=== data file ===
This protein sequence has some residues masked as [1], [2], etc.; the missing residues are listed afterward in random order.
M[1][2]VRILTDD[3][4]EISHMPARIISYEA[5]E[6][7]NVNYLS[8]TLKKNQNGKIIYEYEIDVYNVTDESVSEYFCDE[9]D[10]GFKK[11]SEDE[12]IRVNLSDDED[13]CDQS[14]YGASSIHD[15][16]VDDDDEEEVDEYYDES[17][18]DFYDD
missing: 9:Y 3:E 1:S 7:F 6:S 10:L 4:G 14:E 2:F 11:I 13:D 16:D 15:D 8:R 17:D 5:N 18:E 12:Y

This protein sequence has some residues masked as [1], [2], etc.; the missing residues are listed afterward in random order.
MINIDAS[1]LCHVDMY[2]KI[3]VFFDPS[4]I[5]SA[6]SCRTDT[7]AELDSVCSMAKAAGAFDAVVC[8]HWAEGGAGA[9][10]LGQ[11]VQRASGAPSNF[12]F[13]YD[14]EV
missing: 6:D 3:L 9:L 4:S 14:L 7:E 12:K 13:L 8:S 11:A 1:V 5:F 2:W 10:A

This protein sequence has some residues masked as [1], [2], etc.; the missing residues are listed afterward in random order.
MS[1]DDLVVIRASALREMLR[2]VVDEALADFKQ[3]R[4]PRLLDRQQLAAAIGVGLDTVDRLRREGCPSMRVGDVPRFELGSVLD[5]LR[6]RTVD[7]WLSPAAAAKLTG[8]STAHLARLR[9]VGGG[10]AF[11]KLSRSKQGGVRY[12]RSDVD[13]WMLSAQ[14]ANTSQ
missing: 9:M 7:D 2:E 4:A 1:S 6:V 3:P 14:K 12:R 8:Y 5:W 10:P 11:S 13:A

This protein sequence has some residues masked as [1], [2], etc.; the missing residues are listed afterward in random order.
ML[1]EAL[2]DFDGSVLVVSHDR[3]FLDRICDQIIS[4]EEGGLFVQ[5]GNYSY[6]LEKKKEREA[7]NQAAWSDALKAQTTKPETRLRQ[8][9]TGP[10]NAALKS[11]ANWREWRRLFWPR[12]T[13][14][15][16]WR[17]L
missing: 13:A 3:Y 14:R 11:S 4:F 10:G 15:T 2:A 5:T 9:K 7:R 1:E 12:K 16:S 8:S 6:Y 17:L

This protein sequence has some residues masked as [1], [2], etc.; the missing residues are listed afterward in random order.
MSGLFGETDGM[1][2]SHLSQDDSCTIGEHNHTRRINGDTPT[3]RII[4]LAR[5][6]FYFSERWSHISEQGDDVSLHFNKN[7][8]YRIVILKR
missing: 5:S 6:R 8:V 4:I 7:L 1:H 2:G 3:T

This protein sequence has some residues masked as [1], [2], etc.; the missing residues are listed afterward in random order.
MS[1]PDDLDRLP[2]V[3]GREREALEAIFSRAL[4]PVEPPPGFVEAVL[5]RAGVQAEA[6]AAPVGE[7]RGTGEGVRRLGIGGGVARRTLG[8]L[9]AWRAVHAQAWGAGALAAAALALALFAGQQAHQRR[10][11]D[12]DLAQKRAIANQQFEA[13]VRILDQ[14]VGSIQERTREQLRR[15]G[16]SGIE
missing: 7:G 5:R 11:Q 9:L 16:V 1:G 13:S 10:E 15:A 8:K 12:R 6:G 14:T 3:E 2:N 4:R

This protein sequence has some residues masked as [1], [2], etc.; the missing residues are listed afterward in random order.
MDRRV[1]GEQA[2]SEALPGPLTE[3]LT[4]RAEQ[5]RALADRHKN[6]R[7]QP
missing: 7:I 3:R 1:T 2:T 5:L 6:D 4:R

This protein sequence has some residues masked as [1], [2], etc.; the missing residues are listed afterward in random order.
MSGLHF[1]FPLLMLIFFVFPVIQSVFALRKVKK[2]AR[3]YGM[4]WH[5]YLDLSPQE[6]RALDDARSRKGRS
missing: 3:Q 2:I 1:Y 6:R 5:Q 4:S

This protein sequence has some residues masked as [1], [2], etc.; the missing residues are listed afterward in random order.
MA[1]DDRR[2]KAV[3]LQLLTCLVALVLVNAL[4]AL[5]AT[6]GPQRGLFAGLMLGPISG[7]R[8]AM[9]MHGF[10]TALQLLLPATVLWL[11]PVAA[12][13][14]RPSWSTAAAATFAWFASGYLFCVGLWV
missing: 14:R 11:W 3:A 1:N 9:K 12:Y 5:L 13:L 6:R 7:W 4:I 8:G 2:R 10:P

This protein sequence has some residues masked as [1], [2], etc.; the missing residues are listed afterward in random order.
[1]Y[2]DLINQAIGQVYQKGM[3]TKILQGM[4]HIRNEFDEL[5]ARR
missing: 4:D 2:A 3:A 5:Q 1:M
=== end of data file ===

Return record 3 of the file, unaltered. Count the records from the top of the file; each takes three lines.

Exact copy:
This protein sequence has some residues masked as [1], [2], etc.; the missing residues are listed afterward in random order.
MS[1]DDLVVIRASALREMLR[2]VVDEALADFKQ[3]R[4]PRLLDRQQLAAAIGVGLDTVDRLRREGCPSMRVGDVPRFELGSVLD[5]LR[6]RTVD[7]WLSPAAAAKLTG[8]STAHLARLR[9]VGGG[10]AF[11]KLSRSKQGGVRY[12]RSDVD[13]WMLSAQ[14]ANTSQ
missing: 9:M 7:D 2:E 4:A 1:S 6:V 3:P 14:K 12:R 8:Y 5:W 10:P 11:S 13:A